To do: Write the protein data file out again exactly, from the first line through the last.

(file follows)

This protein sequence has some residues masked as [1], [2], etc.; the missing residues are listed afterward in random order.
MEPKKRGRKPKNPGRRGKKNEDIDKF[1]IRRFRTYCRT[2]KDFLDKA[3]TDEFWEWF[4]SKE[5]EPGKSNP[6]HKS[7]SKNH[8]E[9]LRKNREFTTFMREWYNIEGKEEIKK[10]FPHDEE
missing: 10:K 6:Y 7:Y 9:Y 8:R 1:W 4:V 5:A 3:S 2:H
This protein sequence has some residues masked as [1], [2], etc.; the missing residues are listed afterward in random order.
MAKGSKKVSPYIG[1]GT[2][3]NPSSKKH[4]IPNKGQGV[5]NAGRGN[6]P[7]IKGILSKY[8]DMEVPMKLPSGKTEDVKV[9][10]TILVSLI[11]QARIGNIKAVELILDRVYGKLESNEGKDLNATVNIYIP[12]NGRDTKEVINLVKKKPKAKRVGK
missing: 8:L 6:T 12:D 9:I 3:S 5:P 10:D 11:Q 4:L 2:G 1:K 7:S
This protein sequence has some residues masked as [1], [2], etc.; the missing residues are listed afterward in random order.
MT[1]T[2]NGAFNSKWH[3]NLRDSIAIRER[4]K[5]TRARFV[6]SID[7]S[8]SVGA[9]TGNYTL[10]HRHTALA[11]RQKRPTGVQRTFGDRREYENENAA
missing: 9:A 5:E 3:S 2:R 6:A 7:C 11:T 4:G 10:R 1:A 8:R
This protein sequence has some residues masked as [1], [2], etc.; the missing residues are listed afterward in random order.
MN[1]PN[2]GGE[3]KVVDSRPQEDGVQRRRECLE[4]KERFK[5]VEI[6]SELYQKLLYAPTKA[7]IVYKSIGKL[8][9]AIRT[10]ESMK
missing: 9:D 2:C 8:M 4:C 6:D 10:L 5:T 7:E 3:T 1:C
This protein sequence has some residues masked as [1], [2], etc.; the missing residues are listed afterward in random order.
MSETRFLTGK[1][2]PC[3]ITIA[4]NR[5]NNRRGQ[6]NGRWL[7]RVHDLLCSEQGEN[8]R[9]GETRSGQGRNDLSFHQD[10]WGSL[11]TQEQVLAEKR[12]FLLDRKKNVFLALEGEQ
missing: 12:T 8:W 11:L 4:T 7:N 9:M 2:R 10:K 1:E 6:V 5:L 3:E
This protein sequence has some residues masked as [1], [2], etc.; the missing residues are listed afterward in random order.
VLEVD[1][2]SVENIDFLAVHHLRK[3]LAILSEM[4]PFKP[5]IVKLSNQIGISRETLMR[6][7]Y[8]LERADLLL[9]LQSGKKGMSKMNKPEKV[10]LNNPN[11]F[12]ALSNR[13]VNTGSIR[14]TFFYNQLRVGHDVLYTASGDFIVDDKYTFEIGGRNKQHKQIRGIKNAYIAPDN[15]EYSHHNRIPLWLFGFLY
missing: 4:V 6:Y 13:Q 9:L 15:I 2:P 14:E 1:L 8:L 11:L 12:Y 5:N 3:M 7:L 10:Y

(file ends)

This protein sequence has some residues masked as [1], [2], etc.; the missing residues are listed afterward in random order.
MEPKKRGRKPKNPGRRGKKNEDIDKF[1]IRRFRTYCRT[2]KDFLDKA[3]TDEFWEWF[4]SKE[5]EPGKSNP[6]HKS[7]SKNH[8]E[9]LRKNREFTTFMREWYNIEGKEEIKK[10]FPHDEE
missing: 10:K 6:Y 7:Y 9:Y 8:R 1:W 4:V 5:A 3:S 2:H
This protein sequence has some residues masked as [1], [2], etc.; the missing residues are listed afterward in random order.
MAKGSKKVSPYIG[1]GT[2][3]NPSSKKH[4]IPNKGQGV[5]NAGRGN[6]P[7]IKGILSKY[8]DMEVPMKLPSGKTEDVKV[9][10]TILVSLI[11]QARIGNIKAVELILDRVYGKLESNEGKDLNATVNIYIP[12]NGRDTKEVINLVKKKPKAKRVGK
missing: 8:L 6:T 12:D 9:I 3:S 5:P 10:D 11:Q 4:L 2:G 1:K 7:S
This protein sequence has some residues masked as [1], [2], etc.; the missing residues are listed afterward in random order.
MT[1]T[2]NGAFNSKWH[3]NLRDSIAIRER[4]K[5]TRARFV[6]SID[7]S[8]SVGA[9]TGNYTL[10]HRHTALA[11]RQKRPTGVQRTFGDRREYENENAA
missing: 9:A 5:E 3:S 2:R 6:A 7:C 11:T 4:G 10:R 1:A 8:R
This protein sequence has some residues masked as [1], [2], etc.; the missing residues are listed afterward in random order.
MN[1]PN[2]GGE[3]KVVDSRPQEDGVQRRRECLE[4]KERFK[5]VEI[6]SELYQKLLYAPTKA[7]IVYKSIGKL[8][9]AIRT[10]ESMK
missing: 9:D 2:C 8:M 4:C 6:D 10:L 5:T 7:E 3:T 1:C
This protein sequence has some residues masked as [1], [2], etc.; the missing residues are listed afterward in random order.
MSETRFLTGK[1][2]PC[3]ITIA[4]NR[5]NNRRGQ[6]NGRWL[7]RVHDLLCSEQGEN[8]R[9]GETRSGQGRNDLSFHQD[10]WGSL[11]TQEQVLAEKR[12]FLLDRKKNVFLALEGEQ
missing: 12:T 8:W 11:L 4:T 7:N 9:M 2:R 10:K 1:E 6:V 5:L 3:E
This protein sequence has some residues masked as [1], [2], etc.; the missing residues are listed afterward in random order.
VLEVD[1][2]SVENIDFLAVHHLRK[3]LAILSEM[4]PFKP[5]IVKLSNQIGISRETLMR[6][7]Y[8]LERADLLL[9]LQSGKKGMSKMNKPEKV[10]LNNPN[11]F[12]ALSNR[13]VNTGSIR[14]TFFYNQLRVGHDVLYTASGDFIVDDKYTFEIGGRNKQHKQIRGIKNAYIAPDN[15]EYSHHNRIPLWLFGFLY
missing: 4:V 6:Y 13:Q 9:L 15:I 2:P 14:E 1:L 8:L 11:L 12:Y 5:N 3:M 7:L 10:Y